People v Neysmith, 2019 NY Slip Op 00676 (1/31/19) – “Defendant did not preserve his claim that the court’s consideration of the People’s ex parte motion to resubmit a charge to the grand jury violated his right to counsel, and we decline to review it in the interest of justice. We find that this argument falls within the category of right-to-counsel claims that require preservation [see People v Garay, 25 NY3d 62, 67, cert denied 577 US __, 136 S Ct 501 (2015)]. As an alternative holding, we reject it on the merits [see, e.g., People v Davis, 149 AD3d 451, 453 (1st Dept 2017)].”
People v Stone, 169 AD3d 1165 (2/21/19) – Following reversal and remittitur for a retrial on the count of Predatory Sexual Assault Against a Child [133 AD3d 982 (3rd Dept 2015), a re-inspection of the grand jury minutes (upon the defendant’s motion) resulted in County Court reducing that charge to Course of Sexual Conduct Against a Child in the First Degree. Defendant was subsequently convicted at a nonjury trial, but this conviction has now been reversed.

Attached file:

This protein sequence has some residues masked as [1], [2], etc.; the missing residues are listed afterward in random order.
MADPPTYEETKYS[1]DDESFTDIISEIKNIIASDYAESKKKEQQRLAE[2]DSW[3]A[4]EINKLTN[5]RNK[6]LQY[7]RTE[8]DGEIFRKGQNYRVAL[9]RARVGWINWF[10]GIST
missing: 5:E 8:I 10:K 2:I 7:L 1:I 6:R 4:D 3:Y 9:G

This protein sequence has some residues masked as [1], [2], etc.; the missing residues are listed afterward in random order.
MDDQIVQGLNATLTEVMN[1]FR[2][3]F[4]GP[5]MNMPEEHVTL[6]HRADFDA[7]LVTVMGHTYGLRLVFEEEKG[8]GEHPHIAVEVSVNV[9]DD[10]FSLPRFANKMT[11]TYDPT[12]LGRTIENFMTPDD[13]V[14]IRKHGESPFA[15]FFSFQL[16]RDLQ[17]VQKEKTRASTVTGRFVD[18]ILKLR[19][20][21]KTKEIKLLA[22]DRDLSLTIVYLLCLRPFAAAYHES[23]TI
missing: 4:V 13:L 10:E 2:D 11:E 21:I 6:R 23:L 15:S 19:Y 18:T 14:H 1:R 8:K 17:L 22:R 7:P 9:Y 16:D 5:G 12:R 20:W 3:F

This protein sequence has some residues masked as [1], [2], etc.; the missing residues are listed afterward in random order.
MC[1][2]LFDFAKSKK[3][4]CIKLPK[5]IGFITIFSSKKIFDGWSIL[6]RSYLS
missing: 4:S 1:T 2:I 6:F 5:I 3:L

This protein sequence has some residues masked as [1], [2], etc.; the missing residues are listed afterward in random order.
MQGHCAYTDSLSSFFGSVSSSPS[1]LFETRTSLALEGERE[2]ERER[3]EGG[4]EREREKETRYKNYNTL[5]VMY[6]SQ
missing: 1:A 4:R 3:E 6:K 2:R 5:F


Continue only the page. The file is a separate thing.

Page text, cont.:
- “Where a court acts to reduce a charge contained in an indictment and the People fail within 30 days to take any action in response to this decision, the order directing the reduction shall take effect and the People are obligated, if they intend to pursue a prosecution, to either file an instrument containing the reduced charge or obtain permission to re-present the matter to a grand jury” [People v Casey, 66 AD3d 1128, 1130 (3rd Dept 2009); see CPL 210.20 (6)]).” Here, the People took no action, “and County Court had no independent power to effectuate the reduction via an amendment to the original indictment [see CPL §§ 200.70 and 210.20 (6) (a); People v Jackson, 87 NY2d 782, 789 (1996); Casey,66 AD3d at 1130). Because a valid accusatory instrument “is a nonwaivable jurisdictional prerequisite to a criminal prosecution[,] the People’s failure to file an indictment charging the reduced count precluded County Court from trying and convicting defendant on it [internal punctuation and citations omitted]. Thus, notwithstanding the absence of any objection by defendant to the problem and a conviction on the reduced count that was supported by sufficient proof at trial, we are constrained to reverse the judgment of conviction and dismiss the original indictment as jurisdictionally defective [citations omitted].”